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Say I have a div that is containing a child div. The container div is set to margin: 0 auto so when the width is increased, the div expands on both sides. If the div inside this container was also set to margin: 0 auto, is there a way to have this div expand beyond its container div and reach to the right and to the left equally?

The following example shows that when width of the .background is increased beyond the width of container, its size only increases from the right and not from both sides.

the css:

.container {
width: 600px;
background-color: lightgreen;
margin: 0 auto;
}
.background {
width: 300px;
margin: 0 auto;
background-color: blue;
}
.content {
width: 200px;
background-color: lightblue;
margin: 0 auto;
}

html:

<div class = "container">
  <div class = "background">
    <div class = "content">
        content
    </div>
  </div>
</div>

http://jsfiddle.net/DpYGm/2/

This is all an attempt to get a banner graphic background image to span the body width of a page but still have the content on the inside of the page to remain the same.

share|improve this question
    
So you want div.background to be the full width of the page? even though it is the child of a containing block div.container with width of 600px? –  Marc Audet May 7 '13 at 14:45
    
Why don't you just place the background image on div.container? –  Marc Audet May 7 '13 at 14:48
    
@MarcAudet that wouldn't solve my problem. I don't want to change the css of the parent element. –  Emanegux May 7 '13 at 14:51
    
do not set a width for the bounding container. use min-width as a starting point, then let it float with the content. –  iGanja May 7 '13 at 15:17

3 Answers 3

up vote 1 down vote accepted

Say you want the background div to stick out by 50px on each side. You could do this in your CSS:

.background {
    margin: 0 -50px 0 -50px;
    background-color: #00F;
}

A full example:

<!DOCTYPE html>
<html lang="en">
<head>
<meta charset="utf-8">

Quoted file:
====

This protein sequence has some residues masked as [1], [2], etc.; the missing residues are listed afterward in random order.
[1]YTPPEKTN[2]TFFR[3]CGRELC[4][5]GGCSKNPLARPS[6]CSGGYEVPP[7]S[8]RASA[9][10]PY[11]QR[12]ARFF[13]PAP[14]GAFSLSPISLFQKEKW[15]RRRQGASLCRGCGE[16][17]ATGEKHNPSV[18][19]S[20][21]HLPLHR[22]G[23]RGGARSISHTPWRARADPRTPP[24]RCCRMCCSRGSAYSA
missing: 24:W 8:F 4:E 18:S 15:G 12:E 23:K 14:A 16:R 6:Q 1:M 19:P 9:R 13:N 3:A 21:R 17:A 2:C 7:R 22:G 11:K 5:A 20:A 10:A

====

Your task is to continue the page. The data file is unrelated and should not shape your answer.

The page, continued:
<style media="all">

.container {
    width: 500px;
    background-color: lightgreen;
    margin: 0 auto;
    height: 400px; /* for illustration */
}
.background {
    margin: 0 -50px;
    background-color: blue;
}
.content {
    width: 200px;
    background-color: lightblue;
    margin: 0 auto;
}

</style>

</head>
<body>

<div class = "container">
    <div class = "background">
        <div class = "content">
            content
        </div>
    </div>
</div>

</body>
</html>
share|improve this answer
    
works like a charm in Chrome. I'm gonna test this answer on my webpage and in a few browsers then get back to you. –  Emanegux May 7 '13 at 14:56
    
Cool. It's pretty bulletproof, I think you'll find. :-) –  ralph.m May 7 '13 at 15:01
    
Wonderful. Works in IE7, 8, 9, Chrome, Firefox, Safari. –  Emanegux May 7 '13 at 15:26

For sure:

.container {
    width: 600px;
    background-color: #eee;
    margin: 0 auto;
    padding: 10px 0;
}
.background {
    width: 400px;
    margin: 0 auto;
    background-color: blue;
    padding: 10px 0;
}
.content {
    width: 500px;
    background-color: red;
    margin-left: -50px;
}

http://jsfiddle.net/yBcpu/1/

share|improve this answer
    
Just what the doctor ordered, thanks! –  Scott Biggs Oct 30 at 21:43

There is a more semantic way to achieve this depending on your reasoning:

.container {
    background: green url(../path-to-image.jpg) no-repeat top center;
    margin: 0 auto;
    min-height:300px;
}

.content {
    width: 500px;
    background-color: red;
    margin: 0 auto;
    min-height: 300px;
}

Stick your background image on .container with position top center.

http://jsfiddle.net/DpYGm/5/

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